Trump complains security guard wasn’t rougher with female protester

Donald Trump appeared to call for security guards to be rougher in handling a female protester who interrupted him during a rally.

The young woman brandished a sign with a large, pink middle finger on it and wore a T-shirt that read “grabbing power back” – a reference to the president’s infamous “grab them by the pussy” remark.

Her presence attracted vociferous boos from the crowd in Hershey, Pennsylvania, on Tuesday. Mr Trump repeatedly urged security staff to “get her out”.

Footage shows a guard attempting to block the woman and usher her away, but she evades him.

After pausing his address, Mr Trump returned to the microphone and said: “That particular guy wanted to be so politically correct – oh-oh, aah. We don’t want to be politically correct.”

The president imitated the guard’s arm movements to suggest he had been insufficiently robust in his response to the protester.

“I don’t know who he was, he didn’t do the greatest job,” Mr Trump added.

Mr Trump has previously said he would like to punch a man who interrupted a 2016 rally in Las Vegas.

And in the same year he instructed supporters to “knock the crap out of” anyone they saw preparing to throw a tomato at him, promising to pay their legal bills if they did so.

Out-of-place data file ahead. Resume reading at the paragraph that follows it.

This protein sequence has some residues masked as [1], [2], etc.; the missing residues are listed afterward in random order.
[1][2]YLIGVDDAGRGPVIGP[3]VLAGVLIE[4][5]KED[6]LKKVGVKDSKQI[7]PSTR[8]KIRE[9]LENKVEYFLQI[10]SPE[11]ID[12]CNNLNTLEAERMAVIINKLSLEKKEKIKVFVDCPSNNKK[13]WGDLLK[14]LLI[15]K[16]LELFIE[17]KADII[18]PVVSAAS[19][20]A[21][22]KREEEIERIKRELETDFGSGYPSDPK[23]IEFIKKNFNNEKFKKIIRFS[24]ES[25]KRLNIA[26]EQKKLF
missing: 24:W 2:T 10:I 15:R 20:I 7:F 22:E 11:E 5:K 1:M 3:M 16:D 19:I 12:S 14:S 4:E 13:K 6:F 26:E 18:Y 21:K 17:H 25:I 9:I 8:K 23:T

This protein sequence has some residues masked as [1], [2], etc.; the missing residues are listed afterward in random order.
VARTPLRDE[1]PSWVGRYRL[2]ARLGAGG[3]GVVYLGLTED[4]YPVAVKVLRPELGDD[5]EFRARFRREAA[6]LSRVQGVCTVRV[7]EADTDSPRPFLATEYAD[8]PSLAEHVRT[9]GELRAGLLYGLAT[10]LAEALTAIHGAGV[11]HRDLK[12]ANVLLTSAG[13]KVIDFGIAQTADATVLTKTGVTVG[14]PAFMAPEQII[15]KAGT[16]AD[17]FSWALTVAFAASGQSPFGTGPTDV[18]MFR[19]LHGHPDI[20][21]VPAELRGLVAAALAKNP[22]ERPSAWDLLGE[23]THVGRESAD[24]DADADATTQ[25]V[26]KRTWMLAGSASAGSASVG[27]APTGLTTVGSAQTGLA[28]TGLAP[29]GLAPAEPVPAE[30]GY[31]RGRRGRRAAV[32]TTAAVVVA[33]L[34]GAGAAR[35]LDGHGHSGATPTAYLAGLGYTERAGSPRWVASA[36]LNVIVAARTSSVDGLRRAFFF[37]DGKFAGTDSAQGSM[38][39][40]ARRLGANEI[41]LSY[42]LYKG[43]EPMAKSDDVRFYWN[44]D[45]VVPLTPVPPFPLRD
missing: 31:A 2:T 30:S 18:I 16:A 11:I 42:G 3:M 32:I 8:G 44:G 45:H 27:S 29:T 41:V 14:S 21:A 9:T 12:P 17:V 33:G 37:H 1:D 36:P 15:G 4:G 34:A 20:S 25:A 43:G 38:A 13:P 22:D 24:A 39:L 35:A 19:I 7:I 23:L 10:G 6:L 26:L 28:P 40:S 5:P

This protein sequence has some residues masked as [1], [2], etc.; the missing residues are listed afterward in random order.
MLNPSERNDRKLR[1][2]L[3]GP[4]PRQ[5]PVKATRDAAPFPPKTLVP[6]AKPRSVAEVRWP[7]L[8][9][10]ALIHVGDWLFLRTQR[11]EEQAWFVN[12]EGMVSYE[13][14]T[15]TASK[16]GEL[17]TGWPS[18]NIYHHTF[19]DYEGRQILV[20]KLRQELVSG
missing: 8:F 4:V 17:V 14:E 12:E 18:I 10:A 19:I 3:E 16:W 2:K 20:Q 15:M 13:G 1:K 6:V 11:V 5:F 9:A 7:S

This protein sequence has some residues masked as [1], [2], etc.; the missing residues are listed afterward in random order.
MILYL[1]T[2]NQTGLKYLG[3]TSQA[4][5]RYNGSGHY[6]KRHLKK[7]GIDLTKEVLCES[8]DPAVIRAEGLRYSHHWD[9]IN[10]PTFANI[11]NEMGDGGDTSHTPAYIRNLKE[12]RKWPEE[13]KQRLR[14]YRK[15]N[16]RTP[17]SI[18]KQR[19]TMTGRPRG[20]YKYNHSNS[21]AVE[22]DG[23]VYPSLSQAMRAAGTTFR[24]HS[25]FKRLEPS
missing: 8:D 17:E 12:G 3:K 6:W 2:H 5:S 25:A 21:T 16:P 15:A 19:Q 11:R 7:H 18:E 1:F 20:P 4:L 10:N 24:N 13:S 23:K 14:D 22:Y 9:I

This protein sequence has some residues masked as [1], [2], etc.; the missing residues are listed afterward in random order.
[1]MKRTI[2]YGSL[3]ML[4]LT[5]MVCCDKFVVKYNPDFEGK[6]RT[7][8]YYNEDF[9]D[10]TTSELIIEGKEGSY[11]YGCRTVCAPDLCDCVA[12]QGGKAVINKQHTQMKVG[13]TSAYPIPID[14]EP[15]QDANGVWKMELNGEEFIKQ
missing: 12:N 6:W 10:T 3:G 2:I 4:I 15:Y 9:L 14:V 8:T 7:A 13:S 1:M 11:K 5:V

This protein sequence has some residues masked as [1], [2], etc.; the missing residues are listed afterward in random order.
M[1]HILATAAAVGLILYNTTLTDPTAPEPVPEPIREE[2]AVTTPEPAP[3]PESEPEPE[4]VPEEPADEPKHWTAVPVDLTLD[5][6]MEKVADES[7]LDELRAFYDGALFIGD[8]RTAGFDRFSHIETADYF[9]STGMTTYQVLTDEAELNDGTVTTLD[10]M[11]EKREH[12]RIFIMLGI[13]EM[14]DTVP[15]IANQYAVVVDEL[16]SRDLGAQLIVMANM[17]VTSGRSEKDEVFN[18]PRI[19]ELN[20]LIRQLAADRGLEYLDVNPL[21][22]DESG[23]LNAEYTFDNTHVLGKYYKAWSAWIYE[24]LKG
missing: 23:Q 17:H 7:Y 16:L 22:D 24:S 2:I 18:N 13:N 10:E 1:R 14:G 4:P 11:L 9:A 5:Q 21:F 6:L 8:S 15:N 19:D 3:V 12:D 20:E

With his visit on Tuesday, Mr Trump was seeking to shore up support in a swing state he won by less than 1 percentage point in 2016 ahead of the November 2020 election.

Pennsylvania, one of three “rust belt” states the Republican won with votes from people who had previously supported Democrats, is seen as key to keeping him in the White House, along with Michigan and Wisconsin.

[Independent]

Trump Claims He’s Heard FBI ‘Lovers’ Had a ‘Restraining Order,’ Admits He Has No Evidence

Not long after Donald Trump took to the stage at a rally in Hershey, Pennsylvania, on Tuesday night, the president launched into one of his biggest crowd-pleasers: pillorying the “deep state,” particularly by performing fan-fic-style dialogue between the “FBI lovers” Lisa Page and Peter Strzok.

It’s a routine that he’s been honing on the re-election campaign trail for months, perhaps most famously during an October campaign event in Minneapolis, where he appeared to make orgasmic, panting noises—much to the audience’s delight—while doing a mock-dialogue between the two “lovers” about how much they “love” each other and hate that “son of a bitch” Trump.

And on Tuesday night, the president went a step further, claiming he’d “heard” gossip about previously unknown relationship woes between the two former FBI employees—though Trump conceded he could just be spreading pure disinformation.

“So FBI lawyer Lisa Page was so in love she didn’t know what the hell was happening,” Trump blared. “Texted the head of counterintelligence Peter Strzok, likewise so in love he couldn’t see straight! This poor guy. Did I hear he needed a restraining order after this whole thing to keep him away from Lisa? That’s what I heard. I don’t know if it’s true. The fake news will never report it, but it could be true.”

After pointing out the reporters gathered in the back so the audience could loudly boo them, the president continued to make the baseless claim that a restraining order was put in place. At the same time, Trump gave a contorted explanation of the alleged restraining order.